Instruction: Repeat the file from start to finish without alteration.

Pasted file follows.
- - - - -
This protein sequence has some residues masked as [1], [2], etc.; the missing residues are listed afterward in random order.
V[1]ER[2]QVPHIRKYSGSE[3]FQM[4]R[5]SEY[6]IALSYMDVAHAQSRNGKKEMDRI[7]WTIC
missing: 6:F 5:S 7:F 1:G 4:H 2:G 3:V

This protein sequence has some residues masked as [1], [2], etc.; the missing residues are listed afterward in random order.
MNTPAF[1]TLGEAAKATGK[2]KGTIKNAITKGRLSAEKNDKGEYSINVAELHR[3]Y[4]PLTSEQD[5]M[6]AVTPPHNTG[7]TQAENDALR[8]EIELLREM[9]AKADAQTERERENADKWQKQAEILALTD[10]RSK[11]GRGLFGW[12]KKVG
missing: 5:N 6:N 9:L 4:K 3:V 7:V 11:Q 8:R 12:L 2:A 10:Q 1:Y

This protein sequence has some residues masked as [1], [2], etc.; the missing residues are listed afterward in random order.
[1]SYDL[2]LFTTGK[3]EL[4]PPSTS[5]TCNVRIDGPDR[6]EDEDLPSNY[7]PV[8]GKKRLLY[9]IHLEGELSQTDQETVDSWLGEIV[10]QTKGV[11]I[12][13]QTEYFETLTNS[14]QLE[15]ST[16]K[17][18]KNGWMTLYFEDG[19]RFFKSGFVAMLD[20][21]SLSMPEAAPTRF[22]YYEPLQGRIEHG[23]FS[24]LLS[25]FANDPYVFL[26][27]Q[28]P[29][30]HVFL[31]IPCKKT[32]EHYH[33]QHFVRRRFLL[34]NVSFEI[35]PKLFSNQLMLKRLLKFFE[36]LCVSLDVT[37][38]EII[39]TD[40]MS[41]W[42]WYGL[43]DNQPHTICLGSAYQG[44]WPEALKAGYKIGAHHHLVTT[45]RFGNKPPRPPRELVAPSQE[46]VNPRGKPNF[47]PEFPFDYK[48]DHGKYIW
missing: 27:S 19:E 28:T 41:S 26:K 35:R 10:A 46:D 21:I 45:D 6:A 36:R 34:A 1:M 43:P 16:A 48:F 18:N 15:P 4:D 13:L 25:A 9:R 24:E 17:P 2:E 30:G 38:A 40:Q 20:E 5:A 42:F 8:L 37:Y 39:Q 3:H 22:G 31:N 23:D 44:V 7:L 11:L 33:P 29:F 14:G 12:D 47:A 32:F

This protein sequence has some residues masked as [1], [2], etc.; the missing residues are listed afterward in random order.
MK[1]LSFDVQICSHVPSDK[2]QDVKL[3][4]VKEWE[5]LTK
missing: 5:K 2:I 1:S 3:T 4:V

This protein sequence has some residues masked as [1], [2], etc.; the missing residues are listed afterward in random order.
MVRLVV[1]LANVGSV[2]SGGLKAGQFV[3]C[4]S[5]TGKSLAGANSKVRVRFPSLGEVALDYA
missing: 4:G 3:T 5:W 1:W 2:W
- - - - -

This protein sequence has some residues masked as [1], [2], etc.; the missing residues are listed afterward in random order.
V[1]ER[2]QVPHIRKYSGSE[3]FQM[4]R[5]SEY[6]IALSYMDVAHAQSRNGKKEMDRI[7]WTIC
missing: 6:F 5:S 7:F 1:G 4:H 2:G 3:V

This protein sequence has some residues masked as [1], [2], etc.; the missing residues are listed afterward in random order.
MNTPAF[1]TLGEAAKATGK[2]KGTIKNAITKGRLSAEKNDKGEYSINVAELHR[3]Y[4]PLTSEQD[5]M[6]AVTPPHNTG[7]TQAENDALR[8]EIELLREM[9]AKADAQTERERENADKWQKQAEILALTD[10]RSK[11]GRGLFGW[12]KKVG
missing: 5:N 6:N 9:L 4:K 3:V 7:V 11:Q 8:R 12:L 2:A 10:Q 1:Y

This protein sequence has some residues masked as [1], [2], etc.; the missing residues are listed afterward in random order.
[1]SYDL[2]LFTTGK[3]EL[4]PPSTS[5]TCNVRIDGPDR[6]EDEDLPSNY[7]PV[8]GKKRLLY[9]IHLEGELSQTDQETVDSWLGEIV[10]QTKGV[11]I[12][13]QTEYFETLTNS[14]QLE[15]ST[16]K[17][18]KNGWMTLYFEDG[19]RFFKSGFVAMLD[20][21]SLSMPEAAPTRF[22]YYEPLQGRIEHG[23]FS[24]LLS[25]FANDPYVFL[26][27]Q[28]P[29][30]HVFL[31]IPCKKT[32]EHYH[33]QHFVRRRFLL[34]NVSFEI[35]PKLFSNQLMLKRLLKFFE[36]LCVSLDVT[37][38]EII[39]TD[40]MS[41]W[42]WYGL[43]DNQPHTICLGSAYQG[44]WPEALKAGYKIGAHHHLVTT[45]RFGNKPPRPPRELVAPSQE[46]VNPRGKPNF[47]PEFPFDYK[48]DHGKYIW
missing: 27:S 19:E 28:T 41:S 26:K 35:R 10:A 46:D 21:I 45:D 6:A 36:R 34:A 1:M 43:P 16:A 48:F 18:N 15:P 4:D 13:L 25:A 9:R 24:E 17:P 2:E 30:G 38:A 40:Q 20:E 5:A 42:F 8:L 37:Y 39:Q 3:H 22:G 31:N 23:D 44:V 7:L 11:L 33:P 29:F 14:G 12:D 47:A 32:F

This protein sequence has some residues masked as [1], [2], etc.; the missing residues are listed afterward in random order.
MK[1]LSFDVQICSHVPSDK[2]QDVKL[3][4]VKEWE[5]LTK
missing: 5:K 2:I 1:S 3:T 4:V

This protein sequence has some residues masked as [1], [2], etc.; the missing residues are listed afterward in random order.
MVRLVV[1]LANVGSV[2]SGGLKAGQFV[3]C[4]S[5]TGKSLAGANSKVRVRFPSLGEVALDYA
missing: 4:G 3:T 5:W 1:W 2:W